Brief explanation: I don’t think anyone knows who’s the starting quarterback, officially, for the Browns. They have come out and said it’s Brian Hoyer, but that can change so quick that we shouldn’t even consider it official. A two-quarterback system is a really interesting prospect for the Browns, and it would make the offense completely unpredictable. Manziel is better on the ground, and Hoyer is a better pure pass-thrower, so the Browns could play to the strength of each depending on the situation. It’s a system we don’t currently see in the NFL, but it’s a smart idea that could give the Browns the best chance of winning until they decide on a permanent full-time starter.
New York Jets: "(Eric) Decker, in my mind, was your fourth option in Denver, and that’s the talent I think he has. I think he’s a marginal Number-two at best. The worst cover guy you have on your defense is assigned to Eric Decker every week.” - Mark Schlereth, former Denver Bronco and current ESPN analyst
Brief explanation: Poor Eric Decker. Those are some pretty choice words. I suppose everybody has an opinion on Eric Decker; people either think his success was a byproduct of Peyton Manning, or they think he’s a legitimately good receiver that can create his own offense with a strong upper body and great hands. We will have to let his play do the talking, but Decker’s performance this season could directly influence whether the Jets prevail or exhale with a sigh of defeat.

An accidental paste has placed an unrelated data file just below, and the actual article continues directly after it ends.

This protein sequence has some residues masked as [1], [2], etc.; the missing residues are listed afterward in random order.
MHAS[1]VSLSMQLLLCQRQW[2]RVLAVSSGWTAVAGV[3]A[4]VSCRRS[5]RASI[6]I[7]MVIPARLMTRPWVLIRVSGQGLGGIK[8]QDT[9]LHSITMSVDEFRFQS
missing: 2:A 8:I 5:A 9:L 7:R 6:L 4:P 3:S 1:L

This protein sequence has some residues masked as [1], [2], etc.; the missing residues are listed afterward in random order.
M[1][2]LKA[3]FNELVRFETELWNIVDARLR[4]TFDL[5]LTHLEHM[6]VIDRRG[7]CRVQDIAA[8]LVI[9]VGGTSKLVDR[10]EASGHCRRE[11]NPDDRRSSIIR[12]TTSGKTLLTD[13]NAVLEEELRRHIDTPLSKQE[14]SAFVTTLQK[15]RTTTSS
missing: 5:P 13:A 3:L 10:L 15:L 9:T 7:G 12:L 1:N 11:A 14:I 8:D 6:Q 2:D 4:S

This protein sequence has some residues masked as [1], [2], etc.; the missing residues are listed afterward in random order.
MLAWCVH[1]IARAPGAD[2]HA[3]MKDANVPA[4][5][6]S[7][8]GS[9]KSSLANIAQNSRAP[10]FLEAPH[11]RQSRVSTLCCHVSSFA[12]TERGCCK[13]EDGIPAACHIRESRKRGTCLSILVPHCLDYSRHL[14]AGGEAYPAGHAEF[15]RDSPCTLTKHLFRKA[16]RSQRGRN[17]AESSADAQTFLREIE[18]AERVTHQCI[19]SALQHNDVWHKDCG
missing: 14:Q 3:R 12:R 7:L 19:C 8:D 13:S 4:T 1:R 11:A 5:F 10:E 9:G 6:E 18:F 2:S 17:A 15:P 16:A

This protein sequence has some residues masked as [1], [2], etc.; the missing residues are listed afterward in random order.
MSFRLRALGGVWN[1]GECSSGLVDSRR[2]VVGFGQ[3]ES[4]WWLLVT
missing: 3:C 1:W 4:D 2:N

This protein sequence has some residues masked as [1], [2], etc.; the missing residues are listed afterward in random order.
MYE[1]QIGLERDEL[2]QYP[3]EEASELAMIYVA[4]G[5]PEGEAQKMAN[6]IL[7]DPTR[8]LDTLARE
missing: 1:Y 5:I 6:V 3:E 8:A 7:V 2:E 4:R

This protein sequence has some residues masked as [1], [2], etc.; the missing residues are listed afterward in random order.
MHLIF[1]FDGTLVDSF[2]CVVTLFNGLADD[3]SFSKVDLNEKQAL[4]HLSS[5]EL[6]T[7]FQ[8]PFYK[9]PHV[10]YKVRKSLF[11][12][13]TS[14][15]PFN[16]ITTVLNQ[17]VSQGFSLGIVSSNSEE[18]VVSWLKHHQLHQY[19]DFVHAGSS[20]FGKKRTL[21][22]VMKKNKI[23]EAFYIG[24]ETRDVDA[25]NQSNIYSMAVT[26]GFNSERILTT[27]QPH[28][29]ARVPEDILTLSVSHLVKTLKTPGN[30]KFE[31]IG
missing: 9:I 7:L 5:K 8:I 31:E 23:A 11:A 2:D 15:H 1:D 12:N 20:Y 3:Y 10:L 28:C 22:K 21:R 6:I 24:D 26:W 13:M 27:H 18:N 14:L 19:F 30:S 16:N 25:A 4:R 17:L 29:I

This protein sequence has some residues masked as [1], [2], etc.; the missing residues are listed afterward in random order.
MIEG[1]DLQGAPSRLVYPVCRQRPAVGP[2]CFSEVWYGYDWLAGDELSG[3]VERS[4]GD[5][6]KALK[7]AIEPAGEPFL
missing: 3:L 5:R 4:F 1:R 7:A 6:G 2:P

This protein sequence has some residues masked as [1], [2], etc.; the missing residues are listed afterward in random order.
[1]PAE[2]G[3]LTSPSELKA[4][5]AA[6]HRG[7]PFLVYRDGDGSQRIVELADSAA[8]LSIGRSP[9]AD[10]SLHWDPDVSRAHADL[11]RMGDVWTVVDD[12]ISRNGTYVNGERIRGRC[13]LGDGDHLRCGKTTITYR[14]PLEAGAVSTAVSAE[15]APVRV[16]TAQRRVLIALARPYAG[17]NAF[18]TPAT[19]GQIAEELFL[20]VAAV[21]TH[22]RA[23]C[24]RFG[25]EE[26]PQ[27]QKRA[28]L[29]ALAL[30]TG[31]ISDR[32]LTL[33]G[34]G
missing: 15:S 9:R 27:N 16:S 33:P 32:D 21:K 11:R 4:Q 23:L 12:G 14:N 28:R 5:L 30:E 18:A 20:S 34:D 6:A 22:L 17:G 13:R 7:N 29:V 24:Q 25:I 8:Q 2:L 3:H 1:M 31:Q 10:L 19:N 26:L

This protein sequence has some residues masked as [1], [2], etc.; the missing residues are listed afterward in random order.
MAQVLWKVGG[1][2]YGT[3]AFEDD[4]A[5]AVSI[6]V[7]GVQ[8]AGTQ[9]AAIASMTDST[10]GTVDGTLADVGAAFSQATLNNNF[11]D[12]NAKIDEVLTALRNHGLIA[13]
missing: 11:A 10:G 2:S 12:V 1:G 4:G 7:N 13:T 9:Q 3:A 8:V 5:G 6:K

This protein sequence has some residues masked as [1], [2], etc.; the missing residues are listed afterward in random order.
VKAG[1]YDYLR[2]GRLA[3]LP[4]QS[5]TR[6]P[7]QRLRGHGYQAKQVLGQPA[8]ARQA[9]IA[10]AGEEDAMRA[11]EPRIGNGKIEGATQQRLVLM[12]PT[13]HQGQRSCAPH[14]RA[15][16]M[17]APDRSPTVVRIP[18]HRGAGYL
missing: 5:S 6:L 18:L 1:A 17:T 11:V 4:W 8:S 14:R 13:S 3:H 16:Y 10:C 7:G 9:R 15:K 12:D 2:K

Indianapolis Colts: Trent (Richardson), he needs to answer the bell and do his job to the best of his ability. We’re all accountable here. I will say this, there are a lot of backs last year that wouldn’t have got (2.4 yards-per-carry) considering the amount of people he had in that box and the amount of bodies that were hitting him before he even seemed to get the ball sometimes. He’s such a hard runner, we know how tough he is, but he’s got to produce just like all these guys do on this final 53.”
- Ryan Grigson, General Manager
Brief explanation: Trent Richardson definitely lost a step last year— out of nowhere, too. He seemed to be on such a good path, and then it just suddenly went down the drain. He has shown all of us his talent…over a year ago. He needs to prove that talent wasn’t a fluke. He fits in well with the Colts’ offense; they need him to bruise out yards most of the time. They don’t need him to be Chris Johnson-flashy. However, they’re gonna need quite a lot more than 2.4 yards-per-carry. If Trent Richardson returns to his former-self, the Colts will be very dangerous. They need him baldy.